In .Net framework 2.0, AppDomain.AppendPrivatePath is marked as obsolete.
The deprecation is explained in Gotdotnet.com's break change web site
If you have read my blog about Domain Neutral Assemblies and Caching Binding Failures, you will see that we are toward more on a deterministic binding behavior where we can make sane sharing decision without fearing that our assumption will be broken. Deprecating AppDomain.AppendPrivatePath is a step toward that goal.
The deprecation actually causes quite some confusion. People asks if there is a replacement.
There is no replacement in .Net framework 2.0. There will be no future replacement, as far as I can see.
The only reason I see why AppDomain.AppendPrivatePath can be any useful, is that your application will download some random bits, put them in a sub folder under your application, then use AppDomain.AppendPrivatePath to make them available to the application.
The approach has at least two problems.
First, it makes assembly binding undeterministic. Depending on the assembly binding happens before the download or after, you may see a failure sometimes, or a success the other times. This is exactly the reason why we deprecate AppDomain.AppendPrivatePath in the first place --- WE WANT A DETERMINISTIC BINDING BEHAVIOR.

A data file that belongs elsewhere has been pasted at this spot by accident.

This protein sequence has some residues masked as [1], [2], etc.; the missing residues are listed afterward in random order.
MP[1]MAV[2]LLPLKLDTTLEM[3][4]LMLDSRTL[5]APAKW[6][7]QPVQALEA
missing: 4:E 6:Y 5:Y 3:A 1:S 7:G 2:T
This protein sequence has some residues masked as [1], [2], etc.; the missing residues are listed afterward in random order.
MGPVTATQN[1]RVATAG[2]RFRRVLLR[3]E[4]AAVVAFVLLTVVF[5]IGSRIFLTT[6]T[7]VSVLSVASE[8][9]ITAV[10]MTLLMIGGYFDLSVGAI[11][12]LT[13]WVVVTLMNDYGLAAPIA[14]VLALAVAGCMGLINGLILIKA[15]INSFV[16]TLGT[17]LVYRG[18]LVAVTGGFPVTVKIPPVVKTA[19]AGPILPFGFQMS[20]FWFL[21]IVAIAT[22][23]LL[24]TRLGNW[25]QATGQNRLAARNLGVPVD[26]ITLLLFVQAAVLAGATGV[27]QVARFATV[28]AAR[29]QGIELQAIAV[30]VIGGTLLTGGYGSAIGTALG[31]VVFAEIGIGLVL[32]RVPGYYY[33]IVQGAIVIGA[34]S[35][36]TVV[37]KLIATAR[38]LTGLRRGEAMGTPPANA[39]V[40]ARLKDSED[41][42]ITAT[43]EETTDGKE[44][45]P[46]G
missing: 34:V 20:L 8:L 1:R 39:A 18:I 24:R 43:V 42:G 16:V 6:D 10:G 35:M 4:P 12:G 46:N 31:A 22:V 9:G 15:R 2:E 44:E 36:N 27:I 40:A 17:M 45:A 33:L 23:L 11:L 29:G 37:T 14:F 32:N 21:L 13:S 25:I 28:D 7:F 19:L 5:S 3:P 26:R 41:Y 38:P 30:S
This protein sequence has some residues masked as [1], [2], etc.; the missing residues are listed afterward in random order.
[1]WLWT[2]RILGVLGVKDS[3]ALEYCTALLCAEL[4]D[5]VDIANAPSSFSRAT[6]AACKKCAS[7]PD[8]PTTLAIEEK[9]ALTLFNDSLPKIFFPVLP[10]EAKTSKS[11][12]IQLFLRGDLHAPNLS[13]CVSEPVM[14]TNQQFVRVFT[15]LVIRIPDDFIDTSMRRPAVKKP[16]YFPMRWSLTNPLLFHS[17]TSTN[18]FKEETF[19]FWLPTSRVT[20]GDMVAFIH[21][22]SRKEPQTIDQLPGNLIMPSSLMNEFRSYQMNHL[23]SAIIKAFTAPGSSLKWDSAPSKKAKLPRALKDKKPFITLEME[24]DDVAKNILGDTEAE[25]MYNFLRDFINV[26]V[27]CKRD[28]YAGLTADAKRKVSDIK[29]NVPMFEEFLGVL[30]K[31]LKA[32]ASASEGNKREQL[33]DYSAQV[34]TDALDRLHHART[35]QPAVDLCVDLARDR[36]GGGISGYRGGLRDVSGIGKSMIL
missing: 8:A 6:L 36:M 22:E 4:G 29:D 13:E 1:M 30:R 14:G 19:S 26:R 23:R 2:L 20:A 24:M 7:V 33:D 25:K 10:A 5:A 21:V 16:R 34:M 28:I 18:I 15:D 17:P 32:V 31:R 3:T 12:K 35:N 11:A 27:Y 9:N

Second, on a typical Windows machine, applications are installed to C:\Program Files, which by default, only administrators can update. If you start download random bits into the application's sub directory, it practically means your application can only run under administrator account. This is exactly the reason why Windows is so vulnerable, because EVERY APPLICATION REQUIRES ADMINISTRATOR ACCOUNT TO RUN. If you are doing this, please stop, and use your creativity to find alternatives.
Of course, I can't really know all the cases how people use AppDomain.AppendPrivatePath. If you are using it, post your reason here. We can discuss the alternatives.
In any case, if you subscribe AssemblyResolve event, you can probably have your problem solved easily.